A Story of Exemption Clauses in Consumer Contracts in Malaysia: A Myth or Reality?

Topics: Contract, Common law, Consumer Protection Pages: 13 (6671 words) Published: October 2, 2014
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CORPORATE INTEGRITY AND ACCOUNTABILITY:
A STORY OF EXEMPTION CLAUSES IN CONSUMER CONTRACTS
– A MYTH OR REALITY?
Farhah Abdullah* & Assoc. Prof. Dr. Sakina Shaik Ahmad Yusoff**

In the global economy, the current practice of modern massive large scale and widespread standardised form of contracts has led to a new dimension of consumer oppression. The inclusion of unfair terms in the form of exemption clauses in these contracts evinced the abuse of consumer rights and interests, thus calling for a review of corporate integrity and accountability in the realm of consumer protection. This paper demonstrates how the evolution of exemption clauses contributed to market failure and a denial of consumer rights. Applying the content analysis methodology which is based highly on literature review, this paper aims at exploring the legal position of exemption clauses in consumer contracts in Malaysia and selected countries. In the course of rectifying market imperfection, one of the most important tool in ensuring corporate integrity and accountability is through legal means. This paper will attempt to demonstrate the judicial approach to the problem of exemption clauses in Malaysia in the absence of a legislative control on exemption clause. In light of other country’s development, this paper shall also propose a legislative solution to this problem in Malaysia in achieving a fair balance between the rights of consumers and corporate bodies in this area of the law. This is in tandem with the current rise of paternalism and the aim to achieve sustainable development by way of corporate integrity and accountability.

Field of Research: Contract Law, Consumer Protection Law, Corporate Responsibility.

1. Introduction
The concept of corporate integrity and accountability has introduced a different dimension in the corpus of consumer protection law. This concept is in line with one of the main objectives of the world wide towards consumer protection legislation, namely, equity and social justice. Corporate responsibility (CR) shifts the main aim of any corporations from ‘profit’ to ‘people, planet and profits’, as described by Doreen McBarnet (2007), “CSR is not philanthropy, contributing gifts from profits, but involves the exercise of social responsibility in how profit are made.” * Farhah Abdullah, PhD Candidate, Universiti Kebangsaan Malaysia. Email: farhahab@gmail.com ** Assoc. Prof. Dr. Sakina Shaik Ahmad Yusoff, Faculty of Law, Universiti Kebangsaan Malaysia. Email: kinasay@ukm.my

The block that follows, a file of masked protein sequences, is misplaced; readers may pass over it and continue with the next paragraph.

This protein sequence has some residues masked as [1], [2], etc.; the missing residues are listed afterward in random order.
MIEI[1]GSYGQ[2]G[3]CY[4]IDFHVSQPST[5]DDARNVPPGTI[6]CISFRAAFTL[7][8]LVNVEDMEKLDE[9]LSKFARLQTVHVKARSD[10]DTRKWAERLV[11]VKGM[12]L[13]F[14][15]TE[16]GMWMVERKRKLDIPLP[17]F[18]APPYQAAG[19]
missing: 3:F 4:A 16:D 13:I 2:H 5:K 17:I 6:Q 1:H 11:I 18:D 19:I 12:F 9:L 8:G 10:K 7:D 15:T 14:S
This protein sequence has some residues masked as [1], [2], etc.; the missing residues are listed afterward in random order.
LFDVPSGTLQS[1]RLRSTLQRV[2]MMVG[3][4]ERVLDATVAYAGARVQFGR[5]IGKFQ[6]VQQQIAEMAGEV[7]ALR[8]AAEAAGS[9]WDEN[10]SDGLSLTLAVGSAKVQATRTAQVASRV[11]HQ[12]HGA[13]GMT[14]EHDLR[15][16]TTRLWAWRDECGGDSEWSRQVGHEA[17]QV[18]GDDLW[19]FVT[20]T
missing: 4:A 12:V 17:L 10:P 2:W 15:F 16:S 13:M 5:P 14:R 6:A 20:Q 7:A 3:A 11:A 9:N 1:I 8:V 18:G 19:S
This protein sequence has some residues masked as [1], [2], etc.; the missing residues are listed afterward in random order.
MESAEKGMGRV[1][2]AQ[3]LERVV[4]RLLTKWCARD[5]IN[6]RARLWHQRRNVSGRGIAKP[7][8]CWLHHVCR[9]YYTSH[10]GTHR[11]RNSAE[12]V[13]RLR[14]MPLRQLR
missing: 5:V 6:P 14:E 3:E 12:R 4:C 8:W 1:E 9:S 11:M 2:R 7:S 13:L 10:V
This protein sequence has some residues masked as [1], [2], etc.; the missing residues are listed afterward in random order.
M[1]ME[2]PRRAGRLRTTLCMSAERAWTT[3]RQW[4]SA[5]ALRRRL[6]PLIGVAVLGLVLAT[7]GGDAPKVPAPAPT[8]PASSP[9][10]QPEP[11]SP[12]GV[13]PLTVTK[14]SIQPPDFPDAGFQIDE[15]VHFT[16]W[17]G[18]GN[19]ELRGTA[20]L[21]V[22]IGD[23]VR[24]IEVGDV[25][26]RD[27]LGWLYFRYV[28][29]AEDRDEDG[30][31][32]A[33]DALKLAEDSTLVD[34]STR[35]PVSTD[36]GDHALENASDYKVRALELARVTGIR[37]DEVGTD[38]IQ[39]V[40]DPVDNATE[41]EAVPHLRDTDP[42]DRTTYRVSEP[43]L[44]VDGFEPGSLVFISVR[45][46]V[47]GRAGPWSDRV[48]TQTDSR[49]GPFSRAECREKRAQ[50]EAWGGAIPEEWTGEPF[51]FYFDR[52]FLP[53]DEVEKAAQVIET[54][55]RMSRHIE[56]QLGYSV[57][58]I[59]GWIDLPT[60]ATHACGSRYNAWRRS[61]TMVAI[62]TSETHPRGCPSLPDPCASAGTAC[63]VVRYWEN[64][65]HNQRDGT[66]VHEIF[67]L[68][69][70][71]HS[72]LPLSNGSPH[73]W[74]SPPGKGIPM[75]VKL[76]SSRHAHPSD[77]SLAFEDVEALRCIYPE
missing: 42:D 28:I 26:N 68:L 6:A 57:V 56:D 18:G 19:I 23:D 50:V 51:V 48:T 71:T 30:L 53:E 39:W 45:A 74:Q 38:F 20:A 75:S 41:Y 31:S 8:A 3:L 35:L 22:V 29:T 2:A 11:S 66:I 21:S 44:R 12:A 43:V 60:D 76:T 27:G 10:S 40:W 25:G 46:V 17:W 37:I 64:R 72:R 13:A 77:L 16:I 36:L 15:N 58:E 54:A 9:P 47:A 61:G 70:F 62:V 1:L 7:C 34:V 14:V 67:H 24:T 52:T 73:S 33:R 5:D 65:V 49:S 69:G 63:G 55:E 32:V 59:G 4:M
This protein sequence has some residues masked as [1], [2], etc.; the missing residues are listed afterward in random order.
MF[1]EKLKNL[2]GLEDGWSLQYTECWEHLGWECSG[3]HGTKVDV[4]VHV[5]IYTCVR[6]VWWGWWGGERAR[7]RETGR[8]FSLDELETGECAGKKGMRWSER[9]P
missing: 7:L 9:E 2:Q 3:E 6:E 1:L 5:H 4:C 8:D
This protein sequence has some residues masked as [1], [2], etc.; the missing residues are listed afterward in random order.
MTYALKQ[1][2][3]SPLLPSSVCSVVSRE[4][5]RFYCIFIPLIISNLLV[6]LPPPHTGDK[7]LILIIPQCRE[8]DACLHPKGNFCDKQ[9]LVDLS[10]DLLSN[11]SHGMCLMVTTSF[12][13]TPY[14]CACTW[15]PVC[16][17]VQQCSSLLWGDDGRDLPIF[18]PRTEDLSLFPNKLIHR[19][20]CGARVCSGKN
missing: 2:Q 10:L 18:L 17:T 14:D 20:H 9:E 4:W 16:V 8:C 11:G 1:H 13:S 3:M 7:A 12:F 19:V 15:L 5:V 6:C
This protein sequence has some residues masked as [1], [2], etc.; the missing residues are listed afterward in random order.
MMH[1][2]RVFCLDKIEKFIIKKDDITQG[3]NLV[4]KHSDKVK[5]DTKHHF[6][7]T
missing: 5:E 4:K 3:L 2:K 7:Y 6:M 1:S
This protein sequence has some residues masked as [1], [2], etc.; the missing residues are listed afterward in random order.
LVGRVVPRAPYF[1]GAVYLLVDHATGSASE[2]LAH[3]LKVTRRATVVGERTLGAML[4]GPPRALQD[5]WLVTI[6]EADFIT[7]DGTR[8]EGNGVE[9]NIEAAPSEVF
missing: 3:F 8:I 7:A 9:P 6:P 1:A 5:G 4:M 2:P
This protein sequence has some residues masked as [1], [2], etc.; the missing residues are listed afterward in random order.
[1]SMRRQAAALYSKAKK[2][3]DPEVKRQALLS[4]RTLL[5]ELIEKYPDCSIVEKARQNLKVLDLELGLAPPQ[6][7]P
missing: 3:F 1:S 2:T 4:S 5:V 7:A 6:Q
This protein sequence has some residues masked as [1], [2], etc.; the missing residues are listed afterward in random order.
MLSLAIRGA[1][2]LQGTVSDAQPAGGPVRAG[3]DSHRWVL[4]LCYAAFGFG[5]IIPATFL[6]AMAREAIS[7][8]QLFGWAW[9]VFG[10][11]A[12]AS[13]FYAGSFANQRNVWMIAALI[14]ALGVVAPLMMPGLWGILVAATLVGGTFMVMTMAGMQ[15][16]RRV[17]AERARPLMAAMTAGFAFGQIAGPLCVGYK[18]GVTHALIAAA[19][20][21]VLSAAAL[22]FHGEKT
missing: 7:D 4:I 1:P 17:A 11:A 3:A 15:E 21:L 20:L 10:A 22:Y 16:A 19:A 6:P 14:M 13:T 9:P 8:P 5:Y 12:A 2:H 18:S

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To Rachagan (2007), consumer protection legislation contributes towards achieving bargaining equality as between players, namely, the trader and the consumer, by (i) correction of the imbalance in economic power between individual buyer and collective interests of producers and sellers in gods and services; (ii) reduction in the incidence of purchase related losses and injuries by ensuring that buyers are protected from unfair trade practices and unsafe products; and (iii) the equitable distribution throughout the community of such losses and injuries as continues to occur by appropriate product liability laws. Seen as a tool for enhancing consumer welfarism, the concept of CR brings about awareness to corporations that the success of any corporation depends very much on consumer’s satisfaction in using their goods or services. In this globalised transaction, the 21st century has seen the rise of consumerism as an instrument of market protection. The concept of consumerism has arisen due to the opposition of the wide spread belief of the cardinal concept of freedom of contract. The concept of freedom of contract which saw consumers left to take care of themselves or ‘let the buyer beware’ was no longer a relevant concept in consumer...


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